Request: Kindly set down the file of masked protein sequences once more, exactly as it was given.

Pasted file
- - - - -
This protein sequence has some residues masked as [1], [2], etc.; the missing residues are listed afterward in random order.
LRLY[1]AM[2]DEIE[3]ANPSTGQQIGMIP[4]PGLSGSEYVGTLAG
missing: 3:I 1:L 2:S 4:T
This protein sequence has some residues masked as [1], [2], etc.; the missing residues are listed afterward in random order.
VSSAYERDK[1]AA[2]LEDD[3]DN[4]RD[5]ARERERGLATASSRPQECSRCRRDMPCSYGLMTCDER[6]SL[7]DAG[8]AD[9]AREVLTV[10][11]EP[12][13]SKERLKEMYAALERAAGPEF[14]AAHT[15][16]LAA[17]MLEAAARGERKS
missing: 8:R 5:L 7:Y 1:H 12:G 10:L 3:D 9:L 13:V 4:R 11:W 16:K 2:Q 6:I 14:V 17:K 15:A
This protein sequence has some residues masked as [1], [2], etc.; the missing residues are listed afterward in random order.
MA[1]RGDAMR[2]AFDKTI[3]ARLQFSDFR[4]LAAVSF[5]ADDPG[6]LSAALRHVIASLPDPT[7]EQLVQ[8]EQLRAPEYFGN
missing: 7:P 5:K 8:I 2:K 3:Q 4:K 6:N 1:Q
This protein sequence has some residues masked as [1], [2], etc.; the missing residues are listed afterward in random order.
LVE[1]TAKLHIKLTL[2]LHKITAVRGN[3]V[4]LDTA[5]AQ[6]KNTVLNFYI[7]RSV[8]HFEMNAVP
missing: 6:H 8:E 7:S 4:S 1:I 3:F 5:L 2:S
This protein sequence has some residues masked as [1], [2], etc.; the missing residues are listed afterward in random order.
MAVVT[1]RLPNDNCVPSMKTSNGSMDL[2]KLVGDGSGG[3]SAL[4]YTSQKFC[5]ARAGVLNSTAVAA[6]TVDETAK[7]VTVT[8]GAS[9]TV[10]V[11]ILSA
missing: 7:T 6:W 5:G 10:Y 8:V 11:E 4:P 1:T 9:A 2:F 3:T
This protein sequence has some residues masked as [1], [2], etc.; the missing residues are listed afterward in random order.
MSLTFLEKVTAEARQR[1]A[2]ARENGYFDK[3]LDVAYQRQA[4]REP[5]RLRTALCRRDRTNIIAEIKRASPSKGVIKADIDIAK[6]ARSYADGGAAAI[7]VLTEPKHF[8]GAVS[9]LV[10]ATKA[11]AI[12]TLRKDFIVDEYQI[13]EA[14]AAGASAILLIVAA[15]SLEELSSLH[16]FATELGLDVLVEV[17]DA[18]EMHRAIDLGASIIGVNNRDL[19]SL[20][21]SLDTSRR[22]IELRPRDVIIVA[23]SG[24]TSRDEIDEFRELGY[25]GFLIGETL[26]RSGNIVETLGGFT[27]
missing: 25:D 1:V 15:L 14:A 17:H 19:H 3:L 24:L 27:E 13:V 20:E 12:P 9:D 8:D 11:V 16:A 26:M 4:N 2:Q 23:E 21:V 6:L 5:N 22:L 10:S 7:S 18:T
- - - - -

This protein sequence has some residues masked as [1], [2], etc.; the missing residues are listed afterward in random order.
LRLY[1]AM[2]DEIE[3]ANPSTGQQIGMIP[4]PGLSGSEYVGTLAG
missing: 3:I 1:L 2:S 4:T
This protein sequence has some residues masked as [1], [2], etc.; the missing residues are listed afterward in random order.
VSSAYERDK[1]AA[2]LEDD[3]DN[4]RD[5]ARERERGLATASSRPQECSRCRRDMPCSYGLMTCDER[6]SL[7]DAG[8]AD[9]AREVLTV[10][11]EP[12][13]SKERLKEMYAALERAAGPEF[14]AAHT[15][16]LAA[17]MLEAAARGERKS
missing: 8:R 5:L 7:Y 1:H 12:G 10:L 3:D 9:L 13:V 4:R 11:W 16:K 2:Q 6:I 14:V 17:K 15:A
This protein sequence has some residues masked as [1], [2], etc.; the missing residues are listed afterward in random order.
MA[1]RGDAMR[2]AFDKTI[3]ARLQFSDFR[4]LAAVSF[5]ADDPG[6]LSAALRHVIASLPDPT[7]EQLVQ[8]EQLRAPEYFGN
missing: 7:P 5:K 8:I 2:K 3:Q 4:K 6:N 1:Q
This protein sequence has some residues masked as [1], [2], etc.; the missing residues are listed afterward in random order.
LVE[1]TAKLHIKLTL[2]LHKITAVRGN[3]V[4]LDTA[5]AQ[6]KNTVLNFYI[7]RSV[8]HFEMNAVP
missing: 6:H 8:E 7:S 4:S 1:I 3:F 5:L 2:S
This protein sequence has some residues masked as [1], [2], etc.; the missing residues are listed afterward in random order.
MAVVT[1]RLPNDNCVPSMKTSNGSMDL[2]KLVGDGSGG[3]SAL[4]YTSQKFC[5]ARAGVLNSTAVAA[6]TVDETAK[7]VTVT[8]GAS[9]TV[10]V[11]ILSA
missing: 7:T 6:W 5:G 10:Y 8:V 11:E 4:P 1:T 9:A 2:F 3:T
This protein sequence has some residues masked as [1], [2], etc.; the missing residues are listed afterward in random order.
MSLTFLEKVTAEARQR[1]A[2]ARENGYFDK[3]LDVAYQRQA[4]REP[5]RLRTALCRRDRTNIIAEIKRASPSKGVIKADIDIAK[6]ARSYADGGAAAI[7]VLTEPKHF[8]GAVS[9]LV[10]ATKA[11]AI[12]TLRKDFIVDEYQI[13]EA[14]AAGASAILLIVAA[15]SLEELSSLH[16]FATELGLDVLVEV[17]DA[18]EMHRAIDLGASIIGVNNRDL[19]SL[20][21]SLDTSRR[22]IELRPRDVIIVA[23]SG[24]TSRDEIDEFRELGY[25]GFLIGETL[26]RSGNIVETLGGFT[27]
missing: 25:D 1:V 15:L 14:A 17:H 19:H 3:L 24:L 27:E 13:V 20:E 12:P 9:D 8:D 11:V 16:A 26:M 4:N 2:Q 23:E 21:V 6:L 5:N 22:L 10:S 7:S 18:T